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Reichsgau and General Government in 1941

A Reichsgau (plural Reichsgaue) was an administrative subdivision created in a number of the areas annexed to Nazi Germany between 1938 and 1945. It should not be confused with the Gau, an administrative region of the NSDAP (Nazi Party).

Overview

The term was formed from the words Reich and Gau, the latter a deliberately medieval-sounding word with a meaning approximately equivalent to "shire".

There were several Reichsgaue:

  • Ostmark, formed from the formerly independent Austria
  • Sudetenland, formed from the substantial part of the German-speaking areas of the former Czechoslovakia occupied in 1938
  • Danzig-Westpreussen and Wartheland, formed from the Free City of Danzig and areas annexed from Poland.

The Ostmark was subsequently subdivided into seven smaller Reichsgaue, generally coterminous with the former Austrian Länder (states).

Reichsgaue established in 1938

Gau name German name Headquarters Established Notes
Carinthia Kärnten Klagenfurt 1938 Formed from the former Austrian federal state of Carinthia and Eastern Tyrol, included from 1941 on parts of Slovenia
Lower Danube Niederdonau Vienna 1938 Formed from the former Austrian federal state of Lower Austria and northern Burgenland; included from 1939 on parts of southern Moravia
Salzburg Salzburg Salzburg 1938 Formed from the former Austrian federal state of Salzburg
Sudetenland Sudetenland Reichenberg 1938 Formed from the predominantly German-speaking parts of Czechoslovakia that were ceded to Germany after the Munich Agreement
Styria Steiermark Graz 1938 Formed from the former Austrian federal state of Styria and southern part of Burgenland; included from 1941 on parts of Slovenia
Tyrol-Vorarlberg Tirol-Vorarlberg Innsbruck 1938 Formed from the former Austrian federal state of Vorarlberg and the northern part of Tyrol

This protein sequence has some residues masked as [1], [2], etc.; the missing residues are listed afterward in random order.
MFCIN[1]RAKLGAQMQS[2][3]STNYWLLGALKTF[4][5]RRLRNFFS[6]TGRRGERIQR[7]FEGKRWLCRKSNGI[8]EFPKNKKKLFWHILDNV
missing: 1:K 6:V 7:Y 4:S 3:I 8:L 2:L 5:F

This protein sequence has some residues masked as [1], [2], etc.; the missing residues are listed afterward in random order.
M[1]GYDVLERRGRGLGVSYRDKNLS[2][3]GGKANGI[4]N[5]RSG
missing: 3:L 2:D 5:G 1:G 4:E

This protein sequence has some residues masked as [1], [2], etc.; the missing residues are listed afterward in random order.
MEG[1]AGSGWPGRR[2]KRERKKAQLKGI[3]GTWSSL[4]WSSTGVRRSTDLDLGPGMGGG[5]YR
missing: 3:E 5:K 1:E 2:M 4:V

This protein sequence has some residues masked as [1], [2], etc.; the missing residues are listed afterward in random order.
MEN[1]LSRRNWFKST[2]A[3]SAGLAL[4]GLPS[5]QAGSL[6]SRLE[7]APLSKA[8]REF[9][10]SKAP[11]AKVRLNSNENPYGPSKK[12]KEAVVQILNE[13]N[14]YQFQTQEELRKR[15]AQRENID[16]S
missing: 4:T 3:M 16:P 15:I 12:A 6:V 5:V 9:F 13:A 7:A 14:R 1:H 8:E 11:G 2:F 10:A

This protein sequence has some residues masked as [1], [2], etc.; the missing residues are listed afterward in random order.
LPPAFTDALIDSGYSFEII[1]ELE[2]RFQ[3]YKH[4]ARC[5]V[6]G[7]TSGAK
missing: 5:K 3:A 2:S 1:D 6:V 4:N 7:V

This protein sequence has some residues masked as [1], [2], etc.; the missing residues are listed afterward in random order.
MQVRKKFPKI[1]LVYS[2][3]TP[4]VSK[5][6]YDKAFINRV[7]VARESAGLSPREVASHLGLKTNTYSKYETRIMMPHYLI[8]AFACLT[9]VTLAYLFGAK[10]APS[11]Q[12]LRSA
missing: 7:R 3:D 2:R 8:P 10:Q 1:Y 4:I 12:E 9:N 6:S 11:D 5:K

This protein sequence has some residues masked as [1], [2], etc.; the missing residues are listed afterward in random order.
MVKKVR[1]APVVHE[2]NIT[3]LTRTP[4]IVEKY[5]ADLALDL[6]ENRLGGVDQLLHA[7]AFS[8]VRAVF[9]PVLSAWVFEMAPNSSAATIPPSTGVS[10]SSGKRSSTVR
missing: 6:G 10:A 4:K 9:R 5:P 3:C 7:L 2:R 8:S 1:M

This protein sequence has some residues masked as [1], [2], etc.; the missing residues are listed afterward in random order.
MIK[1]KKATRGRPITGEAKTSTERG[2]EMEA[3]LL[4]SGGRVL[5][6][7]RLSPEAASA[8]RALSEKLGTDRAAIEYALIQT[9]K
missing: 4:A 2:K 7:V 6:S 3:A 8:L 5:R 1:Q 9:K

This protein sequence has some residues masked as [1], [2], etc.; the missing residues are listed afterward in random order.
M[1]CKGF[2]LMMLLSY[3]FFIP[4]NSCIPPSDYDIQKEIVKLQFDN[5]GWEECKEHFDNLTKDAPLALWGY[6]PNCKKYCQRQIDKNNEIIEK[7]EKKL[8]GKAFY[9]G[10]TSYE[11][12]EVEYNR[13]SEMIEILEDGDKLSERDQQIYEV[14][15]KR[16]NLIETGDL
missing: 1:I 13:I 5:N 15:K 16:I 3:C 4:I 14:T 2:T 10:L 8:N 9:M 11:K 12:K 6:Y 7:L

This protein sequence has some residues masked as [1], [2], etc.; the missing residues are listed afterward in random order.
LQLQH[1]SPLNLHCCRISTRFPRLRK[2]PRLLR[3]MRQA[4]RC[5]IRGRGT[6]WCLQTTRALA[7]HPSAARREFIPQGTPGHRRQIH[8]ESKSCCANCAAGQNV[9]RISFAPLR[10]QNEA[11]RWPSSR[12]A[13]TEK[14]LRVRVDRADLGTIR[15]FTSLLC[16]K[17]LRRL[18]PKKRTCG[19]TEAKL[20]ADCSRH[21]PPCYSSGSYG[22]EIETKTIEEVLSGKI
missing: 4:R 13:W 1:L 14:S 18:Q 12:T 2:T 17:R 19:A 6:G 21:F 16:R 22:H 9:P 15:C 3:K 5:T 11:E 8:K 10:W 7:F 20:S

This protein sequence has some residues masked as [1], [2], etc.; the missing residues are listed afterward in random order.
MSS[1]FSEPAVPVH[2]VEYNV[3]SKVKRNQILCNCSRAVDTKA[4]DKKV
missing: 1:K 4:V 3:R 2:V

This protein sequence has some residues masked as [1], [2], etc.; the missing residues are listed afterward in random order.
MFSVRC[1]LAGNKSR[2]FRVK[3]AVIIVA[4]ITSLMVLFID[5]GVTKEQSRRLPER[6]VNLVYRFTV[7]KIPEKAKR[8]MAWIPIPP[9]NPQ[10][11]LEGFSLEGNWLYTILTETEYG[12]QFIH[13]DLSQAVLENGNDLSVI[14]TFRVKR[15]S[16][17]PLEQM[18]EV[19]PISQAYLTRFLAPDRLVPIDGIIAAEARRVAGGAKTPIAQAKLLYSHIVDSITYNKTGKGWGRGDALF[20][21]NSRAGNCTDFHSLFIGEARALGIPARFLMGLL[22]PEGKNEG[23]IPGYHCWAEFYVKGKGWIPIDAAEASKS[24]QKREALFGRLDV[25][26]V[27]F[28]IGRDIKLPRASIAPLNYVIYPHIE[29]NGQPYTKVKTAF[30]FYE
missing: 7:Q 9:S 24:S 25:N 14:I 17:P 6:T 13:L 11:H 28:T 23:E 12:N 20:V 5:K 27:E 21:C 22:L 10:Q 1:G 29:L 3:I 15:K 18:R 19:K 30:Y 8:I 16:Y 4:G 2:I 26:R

Upper Danube Oberdonau Linz 1938 Formed from the former Austrian federal state of Upper Austria and Ausseerland, a part of Styria; included from 1939 on parts of southern Bohemia
Vienna Wien Vienna 1938 Formed from the former Austrian federal state of Vienna and surrounding parts of former Lower Austria

Reichsgaue established during the Second World War

Gau name German name Headquarters Established Notes
Danzig - West Prussia Danzig - Westpreußen Danzig 1939 Formed in the Free City of Danzig and the Polish region of the Pomeranian Voivodeship, which were both occupied by Germany in 1939
Wartheland Wartheland Poznań 1939 Formed primarily in the Polish region of the Poznań Voivodeship and incorporated areas of surrounding Voivodeships after the German occupation of Poland

Proposed Reichsgaue in Belgium

Following Germany's invasion in 1940, Belgium was placed under "temporary" military rule. In July, 1944, civilian rule was reintroduced as a step towards the country's eventual integration into "Greater Germany". In December of that year Belgium was subdivided into the District of Brussels, covering the capital city (which remained under the direct authority of the German Reichskommissar), and two Reichsgaue. These Reichsgaue existed on paper only, owing to the Allied advance.

  • Flanders-Antwerp, comprising the Dutch-speaking provinces of Antwerp, Limburg, East Flanders, West Flanders, the arrondissement of Brussels (except the city of Brussels itself), and the arrondissement of Leuven in the then-province of Brabant (the present-day province of Flemish Brabant).
  • Wallonia-Liège, comprising the Francophone provinces of Hainaut, Liège, Luxembourg, Namur, and the arrondissement of Nivelles in the then-province of Brabant (now part of the separate province of Walloon Brabant).

See also

  • List of Gaue of Nazi Germany
  • Polish areas annexed by Nazi Germany

Sources

References


de:Reichsgau fr:Reichsgau it:Reichsgau nl:Rijksgouw ja:帝国大管区 ru:Рейхсгау fi:Saksan valtakunnan siviilihallinto toisen maailmansodan aikana

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